Tip 5. Show your true colors
Color plays an important role in our visual perception and attention, so apply it with care. A number of ground rules concerning color usage are:
- Use a neutral color as your base color (like white);
- Make sure objects with the same color are related or mean the same;
- Only use limited strong colors (like saturated red) for emphasizing important data;
- Use a neutral color (like light gray) for all contextual/context elements (scales, tick marks, reference lines, etc.)
Probably the most popular color scheme is Red, Amber & Green (RAG). This color scheme is also responsible for a lot of clutter and distraction on visualizations. Please bear in mind that some people can’t distinguish red from green (color blindness), so maybe it is better to use an other color for green (like blue). Also ask yourself the question: do we really need to show the green color? Limit yourself to coloring exceptions only.
Tip 6. Less is more
Sometimes I get the impression that visualization designers experience white space as their enemy. As long as they have space left they keep adding stuff. But if you have answered your WHY question, there is no reason to add more. It is even the other way around: the visualization is done when you are done with removing components.
Tip 7. Trending topic
It is very common (unfortunately) to simplify trends over time into one single indicator/arrow: we have gone up or down compared to the result in the previous period. These point-to-point comparisons are terrible, as Stacey explains in her workshops and book. A popular alternative to this single indicator is displaying all historic context, cluttering the visualization. A good alternative is to make use of Tufte’s sparklines: they give enough historic context without cluttering your visualization.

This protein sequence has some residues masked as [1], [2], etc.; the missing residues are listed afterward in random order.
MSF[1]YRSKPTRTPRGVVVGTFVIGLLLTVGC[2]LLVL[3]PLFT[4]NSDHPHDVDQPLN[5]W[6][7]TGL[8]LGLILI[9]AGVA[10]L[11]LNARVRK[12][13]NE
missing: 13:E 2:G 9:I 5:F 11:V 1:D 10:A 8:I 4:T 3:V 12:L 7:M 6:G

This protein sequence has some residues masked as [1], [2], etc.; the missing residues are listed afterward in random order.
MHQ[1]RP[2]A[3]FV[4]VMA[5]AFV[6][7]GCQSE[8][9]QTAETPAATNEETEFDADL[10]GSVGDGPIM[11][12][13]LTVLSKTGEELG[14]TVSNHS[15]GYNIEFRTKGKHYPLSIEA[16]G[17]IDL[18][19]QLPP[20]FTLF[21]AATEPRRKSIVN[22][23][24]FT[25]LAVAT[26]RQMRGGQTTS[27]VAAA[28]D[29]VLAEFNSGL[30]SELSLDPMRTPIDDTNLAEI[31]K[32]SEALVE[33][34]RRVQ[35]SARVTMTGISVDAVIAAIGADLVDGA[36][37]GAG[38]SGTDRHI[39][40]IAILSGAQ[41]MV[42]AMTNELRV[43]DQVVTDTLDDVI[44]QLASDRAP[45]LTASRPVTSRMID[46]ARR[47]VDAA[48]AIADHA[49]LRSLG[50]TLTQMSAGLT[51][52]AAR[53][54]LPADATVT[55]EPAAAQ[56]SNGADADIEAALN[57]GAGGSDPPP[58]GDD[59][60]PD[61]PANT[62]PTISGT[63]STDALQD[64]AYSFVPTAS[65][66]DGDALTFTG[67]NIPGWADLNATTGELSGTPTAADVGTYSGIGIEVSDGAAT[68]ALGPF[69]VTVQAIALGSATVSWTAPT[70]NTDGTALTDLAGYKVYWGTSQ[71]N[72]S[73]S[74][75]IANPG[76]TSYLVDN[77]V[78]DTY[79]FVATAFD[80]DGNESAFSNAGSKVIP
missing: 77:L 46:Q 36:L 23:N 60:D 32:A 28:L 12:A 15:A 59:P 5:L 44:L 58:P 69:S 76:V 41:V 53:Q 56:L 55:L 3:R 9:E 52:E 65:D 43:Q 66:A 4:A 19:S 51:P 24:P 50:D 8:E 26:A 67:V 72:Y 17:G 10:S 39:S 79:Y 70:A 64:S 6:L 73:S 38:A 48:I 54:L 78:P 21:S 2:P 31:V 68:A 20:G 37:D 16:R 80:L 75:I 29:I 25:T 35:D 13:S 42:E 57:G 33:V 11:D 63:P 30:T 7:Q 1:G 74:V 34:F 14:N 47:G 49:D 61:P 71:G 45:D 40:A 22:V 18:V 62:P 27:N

Tip 8. Avoid chart junk
In your data visualization it should be DATA FIRST: let the data tell its story. Everything else is considered chart junk (as introduced by Edward Tufte), and should be minimized. Making the visualization look “nice” is mostly adding more junk and compromising your goal: to inform.
Tip 9. Save the pies for dessert
In most cases when someone uses a pie chart there are (far) better alternatives at hand. This is why Stephen Few saves all pies for dessert. We have had no need for them either, but should you insist on using one, apply the rules from Donna Wong:
- Never more than 4 slices;
- Use one single color (hue);
- Start at 12 o’clock and order the slices descending.
Tip 9.5 Sketch & experiment
This last tip is not concerning the visualization itself, but more on your design approach. This is why we have valued it with half a tip.
There are two important enemies to effective data visualization: software tools & actual data. When you start with software you run the risk to get distracted by the functions and features of the software. Actual data demands a lot of attention because of unclear definitions or questionable quality. Both make you loose the focus on the WHY and your visualization. This is why we use pencil and paper to start sketching the visualization. Make use of the Five Design Sheet methodology to design your visualizations.